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Contrary, adj. (usually cóntrary, but contráry in Wint. V, 1, 45. John IV, 2, 198. Tim. IV, 3, 144 and Hml. III, 2, 221). 1) opposite, adverse: “my lord should to the heavens be c.” Wint. V, 1, 45. R3 IV, 4, 216. Seemingly used as an adverb: “mine own self-love quite c. I read,” Sonn. 62, 11. “and wouldst thou turn our offers c.?” H4A V, 5, 4. “what storm is this that blows so c.?” Rom. III, 2, 64. “our wills and fates do so c. run,” Hml. III, 2, 221. Followed by to: Lucr. Arg. Hml. III, 2, 221 LLL I, 1, 261. Wint. III, 2, 19. H4B II, 4, 373. H6B III, 1, 58. “c. to the king,” H6B IV, 7, 40.
2) contradictory: “'tis pity love should be so c.” Gentl. IV, 4, 88. “in the divorce his c. proceedings are all unfolded,” H8 III, 2, 26.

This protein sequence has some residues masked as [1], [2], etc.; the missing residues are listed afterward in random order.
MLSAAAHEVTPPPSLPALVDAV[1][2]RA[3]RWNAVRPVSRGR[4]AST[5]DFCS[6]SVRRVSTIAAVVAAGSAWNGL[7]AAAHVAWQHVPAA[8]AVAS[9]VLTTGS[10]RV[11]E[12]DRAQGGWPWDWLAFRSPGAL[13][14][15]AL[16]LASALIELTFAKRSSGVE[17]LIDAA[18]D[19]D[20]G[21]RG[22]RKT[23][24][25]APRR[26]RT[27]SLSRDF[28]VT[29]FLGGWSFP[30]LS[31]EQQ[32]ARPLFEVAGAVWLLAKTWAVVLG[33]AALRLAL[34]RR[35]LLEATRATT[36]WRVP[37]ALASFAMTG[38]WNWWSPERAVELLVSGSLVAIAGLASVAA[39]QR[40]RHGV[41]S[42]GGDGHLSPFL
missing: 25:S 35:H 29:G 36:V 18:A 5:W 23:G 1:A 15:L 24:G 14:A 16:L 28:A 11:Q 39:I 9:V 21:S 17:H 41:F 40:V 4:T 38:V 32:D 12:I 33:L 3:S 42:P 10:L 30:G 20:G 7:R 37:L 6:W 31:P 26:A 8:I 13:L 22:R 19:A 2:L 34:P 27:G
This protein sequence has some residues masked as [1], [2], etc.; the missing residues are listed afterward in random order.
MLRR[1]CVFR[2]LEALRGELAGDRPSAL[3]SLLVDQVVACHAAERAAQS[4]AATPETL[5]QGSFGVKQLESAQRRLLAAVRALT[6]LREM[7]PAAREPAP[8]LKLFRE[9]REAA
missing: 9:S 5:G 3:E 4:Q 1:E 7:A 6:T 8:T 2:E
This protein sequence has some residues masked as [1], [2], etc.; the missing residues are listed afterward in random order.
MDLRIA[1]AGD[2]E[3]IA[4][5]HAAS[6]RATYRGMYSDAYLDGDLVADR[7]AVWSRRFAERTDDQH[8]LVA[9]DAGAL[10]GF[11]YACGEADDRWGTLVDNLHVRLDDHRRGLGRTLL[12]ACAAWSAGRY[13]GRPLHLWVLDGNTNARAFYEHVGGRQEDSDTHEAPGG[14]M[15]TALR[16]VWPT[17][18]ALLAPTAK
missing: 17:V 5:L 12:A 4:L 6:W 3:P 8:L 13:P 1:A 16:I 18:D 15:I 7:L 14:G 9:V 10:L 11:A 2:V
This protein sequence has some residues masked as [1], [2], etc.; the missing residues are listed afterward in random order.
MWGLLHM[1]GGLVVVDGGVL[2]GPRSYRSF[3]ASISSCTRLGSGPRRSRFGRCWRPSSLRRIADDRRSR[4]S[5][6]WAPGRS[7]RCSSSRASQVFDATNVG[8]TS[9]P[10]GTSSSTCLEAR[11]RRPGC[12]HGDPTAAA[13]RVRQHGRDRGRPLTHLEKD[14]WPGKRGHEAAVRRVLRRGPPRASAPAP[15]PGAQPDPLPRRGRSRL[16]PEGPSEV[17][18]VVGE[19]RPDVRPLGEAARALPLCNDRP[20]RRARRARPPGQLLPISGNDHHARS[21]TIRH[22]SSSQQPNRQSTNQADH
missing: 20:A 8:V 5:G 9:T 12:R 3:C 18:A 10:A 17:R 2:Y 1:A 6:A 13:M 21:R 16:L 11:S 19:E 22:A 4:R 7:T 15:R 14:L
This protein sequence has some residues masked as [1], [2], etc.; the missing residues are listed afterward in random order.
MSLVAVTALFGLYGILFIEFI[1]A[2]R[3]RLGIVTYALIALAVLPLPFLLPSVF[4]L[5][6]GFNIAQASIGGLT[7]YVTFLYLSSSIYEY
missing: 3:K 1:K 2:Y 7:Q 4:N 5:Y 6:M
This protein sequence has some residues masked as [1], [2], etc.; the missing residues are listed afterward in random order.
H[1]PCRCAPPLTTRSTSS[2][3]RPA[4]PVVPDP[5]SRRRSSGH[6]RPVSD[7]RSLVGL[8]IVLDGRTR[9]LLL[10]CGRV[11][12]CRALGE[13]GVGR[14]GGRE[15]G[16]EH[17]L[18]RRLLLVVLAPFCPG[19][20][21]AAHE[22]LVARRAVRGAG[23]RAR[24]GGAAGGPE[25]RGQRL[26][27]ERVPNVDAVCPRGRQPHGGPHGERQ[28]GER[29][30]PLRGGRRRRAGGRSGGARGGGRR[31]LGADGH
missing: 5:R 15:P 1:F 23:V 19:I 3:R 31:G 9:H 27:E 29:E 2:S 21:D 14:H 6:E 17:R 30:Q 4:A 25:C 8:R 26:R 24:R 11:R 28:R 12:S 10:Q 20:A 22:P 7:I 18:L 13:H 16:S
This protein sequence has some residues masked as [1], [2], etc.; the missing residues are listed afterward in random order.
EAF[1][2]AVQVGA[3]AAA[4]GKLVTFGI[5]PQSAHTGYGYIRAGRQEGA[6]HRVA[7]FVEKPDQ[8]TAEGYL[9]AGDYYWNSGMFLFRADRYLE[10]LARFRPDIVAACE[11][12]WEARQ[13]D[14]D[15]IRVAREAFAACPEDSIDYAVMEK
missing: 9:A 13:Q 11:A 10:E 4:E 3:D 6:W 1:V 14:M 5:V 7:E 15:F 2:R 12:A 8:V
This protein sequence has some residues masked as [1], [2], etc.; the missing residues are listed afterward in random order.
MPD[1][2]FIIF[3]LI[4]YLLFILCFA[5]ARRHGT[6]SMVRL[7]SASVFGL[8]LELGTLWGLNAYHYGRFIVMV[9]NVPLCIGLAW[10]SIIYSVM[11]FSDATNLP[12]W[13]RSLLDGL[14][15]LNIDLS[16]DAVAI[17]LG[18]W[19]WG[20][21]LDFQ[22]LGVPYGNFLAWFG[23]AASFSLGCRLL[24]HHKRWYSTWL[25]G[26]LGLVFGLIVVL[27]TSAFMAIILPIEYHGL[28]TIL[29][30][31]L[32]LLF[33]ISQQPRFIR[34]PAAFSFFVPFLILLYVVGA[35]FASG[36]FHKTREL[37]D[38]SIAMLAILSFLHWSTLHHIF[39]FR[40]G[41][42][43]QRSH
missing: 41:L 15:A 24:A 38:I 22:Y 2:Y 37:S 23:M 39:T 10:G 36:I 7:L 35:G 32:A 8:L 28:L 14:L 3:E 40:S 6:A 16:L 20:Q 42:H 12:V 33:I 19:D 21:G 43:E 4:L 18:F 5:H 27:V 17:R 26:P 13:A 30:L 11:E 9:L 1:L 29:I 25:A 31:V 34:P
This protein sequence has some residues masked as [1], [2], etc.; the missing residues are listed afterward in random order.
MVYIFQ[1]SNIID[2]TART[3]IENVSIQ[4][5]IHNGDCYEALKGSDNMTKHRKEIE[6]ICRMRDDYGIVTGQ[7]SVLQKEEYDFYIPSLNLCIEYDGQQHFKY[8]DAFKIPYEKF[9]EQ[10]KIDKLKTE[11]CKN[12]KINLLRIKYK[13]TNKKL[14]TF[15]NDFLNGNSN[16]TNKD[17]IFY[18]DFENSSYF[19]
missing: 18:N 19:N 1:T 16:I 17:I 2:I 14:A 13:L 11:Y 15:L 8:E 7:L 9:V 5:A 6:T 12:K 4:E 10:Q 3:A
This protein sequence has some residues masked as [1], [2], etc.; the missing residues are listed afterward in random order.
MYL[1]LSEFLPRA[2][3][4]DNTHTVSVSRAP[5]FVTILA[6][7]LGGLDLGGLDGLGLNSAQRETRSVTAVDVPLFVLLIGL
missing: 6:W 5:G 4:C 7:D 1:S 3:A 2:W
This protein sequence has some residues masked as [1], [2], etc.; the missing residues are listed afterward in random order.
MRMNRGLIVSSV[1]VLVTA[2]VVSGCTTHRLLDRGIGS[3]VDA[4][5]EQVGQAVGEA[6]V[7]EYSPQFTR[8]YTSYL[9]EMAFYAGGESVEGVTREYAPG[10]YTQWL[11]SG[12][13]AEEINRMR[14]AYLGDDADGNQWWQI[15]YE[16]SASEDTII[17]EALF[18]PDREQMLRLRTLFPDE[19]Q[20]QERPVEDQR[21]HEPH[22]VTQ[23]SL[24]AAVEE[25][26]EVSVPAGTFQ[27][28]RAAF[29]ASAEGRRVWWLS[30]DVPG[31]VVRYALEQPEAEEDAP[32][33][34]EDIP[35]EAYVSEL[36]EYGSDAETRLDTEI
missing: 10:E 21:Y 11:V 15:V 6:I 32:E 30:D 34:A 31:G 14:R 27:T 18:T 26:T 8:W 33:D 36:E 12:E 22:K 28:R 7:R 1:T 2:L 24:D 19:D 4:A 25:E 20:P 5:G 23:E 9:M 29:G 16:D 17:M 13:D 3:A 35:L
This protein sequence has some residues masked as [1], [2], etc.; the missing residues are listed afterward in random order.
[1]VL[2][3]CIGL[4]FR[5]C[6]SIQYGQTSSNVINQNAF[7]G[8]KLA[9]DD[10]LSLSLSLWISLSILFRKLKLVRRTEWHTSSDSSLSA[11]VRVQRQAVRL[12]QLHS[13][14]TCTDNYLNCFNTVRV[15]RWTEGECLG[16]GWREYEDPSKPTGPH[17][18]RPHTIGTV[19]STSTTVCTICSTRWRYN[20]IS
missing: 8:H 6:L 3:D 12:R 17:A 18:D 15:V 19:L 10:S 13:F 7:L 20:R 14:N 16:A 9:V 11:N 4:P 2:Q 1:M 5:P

3) different: “hath appointed them c. places,” Wiv. II, 1, 217. “they are gone a c. way,” All's III, 5, 8. “yet may your pains, six months, be quite c.” Tim. IV, 3, 144.
4) wrong: “set a deep glass of rhenish wine on the c. casket,” Merch. I, 2, 105. “slippers which his nimble haste had falsely thrust upon c. feet,” John IV, 2, 198. Adverbially: “so shall your loves woo c.” LLL V, 2, 135.
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